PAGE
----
Torii et al.24 have proposed that near-UV lighting (“violet” light) can inhibit myopia progression in children. Different from humans, chicks have near-UV vision and their ocular media, which transmit light down to at least 360 nm.27 Therefore, it remains unclear how “violet” light24 could stimulate retinal S-cones in humans by a significant amount (peak absorption of the S-cone photopigment at approximately 455 nm56) when less than 1% of violet light is transmitted through the crystalline lens below 400 nm.26 Furthermore, in two mammalian models (rhesus monkey and tree shrew), red light was found to stimulate hyperopia development, while blue light tended to make eyes more myopic at least in one of the models (tree shrew). Therefore it could be that inhibition of eye growth by blue light is typical for only some animal models (chick, guinea pig) and extrapolation to humans may be difficult. Data covering the effects of exposure to near-UV lighting on refractive development are not yet available for mammalian models. 
Acknowledgments
The authors thank Gabriele Kleine and Sandra Bernhard-Kurz for their technical support. 
Supported by the China Scholarship Council (No. 201606370188) and by the European Union's Horizon 2020 research and innovation programme under the Marie Sklodowska-Curie Research Training Network MyFun Grant MSCA-ITN-2015-675137 (MyFUN). 
Disclosure: M. Wang, None; F. Schaeffel, None; B. Jiang, None; M. Feldkaemper, None 
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Figure 1
 
Retinal DA concentration (A) and vitreal DOPAC concentration (B) after 30 minutes of exposure to white light, and in the dark for 30 minutes or 2 hours. DA and DOPAC concentrations were much enhanced after 30 minutes of white light, but there were no differences between the 30-minute and 2-hour dark exposures (*P < 0.05; **P < 0.01; ***P < 0.001; n.s., not significant).
Figure 1
 
Retinal DA concentration (A) and vitreal DOPAC concentration (B) after 30 minutes of exposure to white light, and in the dark for 30 minutes or 2 hours. DA and DOPAC concentrations were much enhanced after 30 minutes of white light, but there were no differences between the 30-minute and 2-hour dark exposures (*P < 0.05; **P < 0.01; ***P < 0.001; n.s., not significant).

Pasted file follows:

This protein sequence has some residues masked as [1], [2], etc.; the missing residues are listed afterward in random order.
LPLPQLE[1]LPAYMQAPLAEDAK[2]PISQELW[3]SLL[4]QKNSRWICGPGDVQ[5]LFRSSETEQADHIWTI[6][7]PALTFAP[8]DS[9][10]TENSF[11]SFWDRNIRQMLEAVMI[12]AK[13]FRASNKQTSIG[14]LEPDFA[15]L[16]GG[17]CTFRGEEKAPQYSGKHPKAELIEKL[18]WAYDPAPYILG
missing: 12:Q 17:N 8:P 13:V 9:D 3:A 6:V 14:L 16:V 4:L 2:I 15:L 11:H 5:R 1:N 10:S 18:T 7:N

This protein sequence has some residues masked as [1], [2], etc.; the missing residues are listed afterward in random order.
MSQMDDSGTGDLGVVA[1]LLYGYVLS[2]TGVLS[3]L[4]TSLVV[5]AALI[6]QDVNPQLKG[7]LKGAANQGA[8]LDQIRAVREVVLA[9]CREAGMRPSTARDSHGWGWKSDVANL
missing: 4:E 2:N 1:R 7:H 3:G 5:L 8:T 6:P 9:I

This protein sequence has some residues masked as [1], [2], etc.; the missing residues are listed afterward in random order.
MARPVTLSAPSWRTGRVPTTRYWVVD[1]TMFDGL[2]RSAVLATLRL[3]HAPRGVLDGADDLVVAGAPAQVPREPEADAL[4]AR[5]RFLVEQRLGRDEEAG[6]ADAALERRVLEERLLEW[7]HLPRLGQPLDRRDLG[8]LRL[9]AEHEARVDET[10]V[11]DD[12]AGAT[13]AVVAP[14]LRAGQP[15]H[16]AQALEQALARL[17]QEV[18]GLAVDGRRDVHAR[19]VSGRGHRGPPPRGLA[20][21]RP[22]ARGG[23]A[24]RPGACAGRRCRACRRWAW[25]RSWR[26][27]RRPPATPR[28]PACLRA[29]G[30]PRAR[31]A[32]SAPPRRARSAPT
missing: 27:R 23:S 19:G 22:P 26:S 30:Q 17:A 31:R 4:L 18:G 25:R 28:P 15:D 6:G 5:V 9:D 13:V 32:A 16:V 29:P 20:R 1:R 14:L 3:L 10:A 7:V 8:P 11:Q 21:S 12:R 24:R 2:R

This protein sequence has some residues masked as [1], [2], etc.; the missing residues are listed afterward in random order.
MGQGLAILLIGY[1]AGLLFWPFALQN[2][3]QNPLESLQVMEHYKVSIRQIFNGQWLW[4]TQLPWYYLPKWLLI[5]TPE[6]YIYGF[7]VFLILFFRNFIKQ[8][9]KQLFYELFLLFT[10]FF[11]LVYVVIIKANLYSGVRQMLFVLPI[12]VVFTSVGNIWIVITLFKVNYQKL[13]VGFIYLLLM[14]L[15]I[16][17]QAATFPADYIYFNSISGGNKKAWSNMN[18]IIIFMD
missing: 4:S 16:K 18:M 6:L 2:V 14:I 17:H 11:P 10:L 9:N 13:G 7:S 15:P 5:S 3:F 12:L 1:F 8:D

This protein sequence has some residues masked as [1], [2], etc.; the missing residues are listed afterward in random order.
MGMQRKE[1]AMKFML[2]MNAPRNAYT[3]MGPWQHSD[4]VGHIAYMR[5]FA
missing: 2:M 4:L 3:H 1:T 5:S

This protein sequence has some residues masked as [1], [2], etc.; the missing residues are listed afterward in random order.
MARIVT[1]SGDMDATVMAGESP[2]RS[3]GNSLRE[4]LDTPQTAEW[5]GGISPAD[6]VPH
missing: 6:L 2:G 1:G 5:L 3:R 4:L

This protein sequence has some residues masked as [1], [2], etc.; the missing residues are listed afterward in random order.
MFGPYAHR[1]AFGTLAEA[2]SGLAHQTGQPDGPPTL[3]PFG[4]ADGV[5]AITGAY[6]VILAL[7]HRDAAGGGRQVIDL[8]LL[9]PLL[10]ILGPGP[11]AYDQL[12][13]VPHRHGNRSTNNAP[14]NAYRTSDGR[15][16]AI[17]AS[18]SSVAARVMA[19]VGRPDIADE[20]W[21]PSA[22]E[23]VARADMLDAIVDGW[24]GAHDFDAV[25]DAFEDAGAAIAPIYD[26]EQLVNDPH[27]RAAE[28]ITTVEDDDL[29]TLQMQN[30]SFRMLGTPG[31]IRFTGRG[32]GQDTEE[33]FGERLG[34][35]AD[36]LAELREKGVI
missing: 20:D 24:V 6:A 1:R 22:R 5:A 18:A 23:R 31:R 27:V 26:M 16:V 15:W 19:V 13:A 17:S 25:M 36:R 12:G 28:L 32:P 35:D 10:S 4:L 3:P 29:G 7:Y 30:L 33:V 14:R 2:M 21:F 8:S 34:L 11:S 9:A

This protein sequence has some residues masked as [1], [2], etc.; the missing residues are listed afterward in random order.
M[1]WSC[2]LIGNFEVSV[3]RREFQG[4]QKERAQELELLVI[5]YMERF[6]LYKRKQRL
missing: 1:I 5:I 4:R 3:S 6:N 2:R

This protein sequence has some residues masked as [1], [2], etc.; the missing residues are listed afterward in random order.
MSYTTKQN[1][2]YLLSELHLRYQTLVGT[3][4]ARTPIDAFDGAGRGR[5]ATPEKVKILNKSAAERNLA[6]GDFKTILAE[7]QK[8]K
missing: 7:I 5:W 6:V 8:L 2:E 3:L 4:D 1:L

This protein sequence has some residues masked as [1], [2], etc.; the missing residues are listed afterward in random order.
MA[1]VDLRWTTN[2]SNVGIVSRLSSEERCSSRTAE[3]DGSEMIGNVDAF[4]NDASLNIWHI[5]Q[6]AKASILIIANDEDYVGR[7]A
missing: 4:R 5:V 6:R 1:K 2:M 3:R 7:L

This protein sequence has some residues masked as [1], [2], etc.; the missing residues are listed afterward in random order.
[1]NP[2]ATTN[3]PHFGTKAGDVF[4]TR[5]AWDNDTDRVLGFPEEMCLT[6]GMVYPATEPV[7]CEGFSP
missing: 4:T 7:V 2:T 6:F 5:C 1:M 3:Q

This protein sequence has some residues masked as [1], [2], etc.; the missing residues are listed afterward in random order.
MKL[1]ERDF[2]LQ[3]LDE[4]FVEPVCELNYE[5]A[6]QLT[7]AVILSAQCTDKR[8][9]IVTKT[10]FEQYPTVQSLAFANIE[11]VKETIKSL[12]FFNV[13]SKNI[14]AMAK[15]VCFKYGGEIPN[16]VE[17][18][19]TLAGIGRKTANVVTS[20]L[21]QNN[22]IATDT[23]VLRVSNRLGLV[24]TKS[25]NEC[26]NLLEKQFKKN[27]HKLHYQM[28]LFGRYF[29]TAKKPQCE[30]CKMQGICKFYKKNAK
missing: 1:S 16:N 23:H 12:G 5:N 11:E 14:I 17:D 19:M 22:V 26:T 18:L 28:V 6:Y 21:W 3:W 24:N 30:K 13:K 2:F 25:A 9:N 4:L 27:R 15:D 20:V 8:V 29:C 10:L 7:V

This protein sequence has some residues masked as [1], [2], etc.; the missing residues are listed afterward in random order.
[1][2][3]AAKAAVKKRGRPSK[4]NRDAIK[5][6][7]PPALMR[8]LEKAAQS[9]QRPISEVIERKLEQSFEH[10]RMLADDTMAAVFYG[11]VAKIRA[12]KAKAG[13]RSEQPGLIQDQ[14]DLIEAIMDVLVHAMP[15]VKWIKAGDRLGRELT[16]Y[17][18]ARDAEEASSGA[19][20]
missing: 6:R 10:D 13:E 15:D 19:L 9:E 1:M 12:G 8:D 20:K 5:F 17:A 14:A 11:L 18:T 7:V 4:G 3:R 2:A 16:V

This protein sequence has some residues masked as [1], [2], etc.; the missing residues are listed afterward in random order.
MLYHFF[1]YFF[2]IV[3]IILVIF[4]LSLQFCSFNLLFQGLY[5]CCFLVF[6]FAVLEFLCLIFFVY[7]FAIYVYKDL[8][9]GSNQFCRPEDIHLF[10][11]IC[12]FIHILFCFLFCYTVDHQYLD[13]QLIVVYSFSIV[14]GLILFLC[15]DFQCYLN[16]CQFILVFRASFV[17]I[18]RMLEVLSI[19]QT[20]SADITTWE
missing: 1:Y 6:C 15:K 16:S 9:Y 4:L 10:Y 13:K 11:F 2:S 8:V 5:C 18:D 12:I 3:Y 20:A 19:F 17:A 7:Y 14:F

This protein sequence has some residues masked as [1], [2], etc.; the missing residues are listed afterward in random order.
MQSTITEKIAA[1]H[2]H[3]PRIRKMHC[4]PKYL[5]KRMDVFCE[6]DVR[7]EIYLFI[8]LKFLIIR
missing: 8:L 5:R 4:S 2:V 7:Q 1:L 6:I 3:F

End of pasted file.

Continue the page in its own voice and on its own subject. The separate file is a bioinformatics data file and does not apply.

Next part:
Figure 2
 
Concentrations of DOPAC and DA after 30 minutes of exposure to light at three different wavelength bands. Compared to the fellow eyes, covered with black occluders (OCC.), retinal DA (A) and DOPAC content (C) were higher at all illumination conditions, although significance was achieved only for DA at all tested conditions, and for DOPAC only in red light. Under blue light, vitreal DA levels (B) were elevated in the uncovered eyes compared to the occluded fellow eyes. However, this difference was mainly due to a reduced level of DA in the fellow eyes and not to a higher level in the eyes exposed to blue light. Vitreal DOPAC (D) was elevated in the deprived eyes at all tested wavelengths. Significance levels as denoted in Figure 1.
Figure 2
 
Concentrations of DOPAC and DA after 30 minutes of exposure to light at three different wavelength bands. Compared to the fellow eyes, covered with black occluders (OCC.), retinal DA (A) and DOPAC content (C) were higher at all illumination conditions, although significance was achieved only for DA at all tested conditions, and for DOPAC only in red light. Under blue light, vitreal DA levels (B) were elevated in the uncovered eyes compared to the occluded fellow eyes. However, this difference was mainly due to a reduced level of DA in the fellow eyes and not to a higher level in the eyes exposed to blue light. Vitreal DOPAC (D) was elevated in the deprived eyes at all tested wavelengths. Significance levels as denoted in Figure 1.
Figure 3
 
(A) Refractive development in red and white light in control eyes (CON.) and eyes covered with diffusers (DIF.). (B) Axial eye growth in the same experiment. (C) Levels of retinal catecholamines. DOPAC and HVA levels were lower in deprived eyes under both red and white light but DA content did not change. (D) Both DA release into the vitreous and the amount of its metabolites DOPAC and HVA were significantly decreased in the deprived eyes, both in red and in white light. Significance levels denoted as in Figure 1.
Figure 3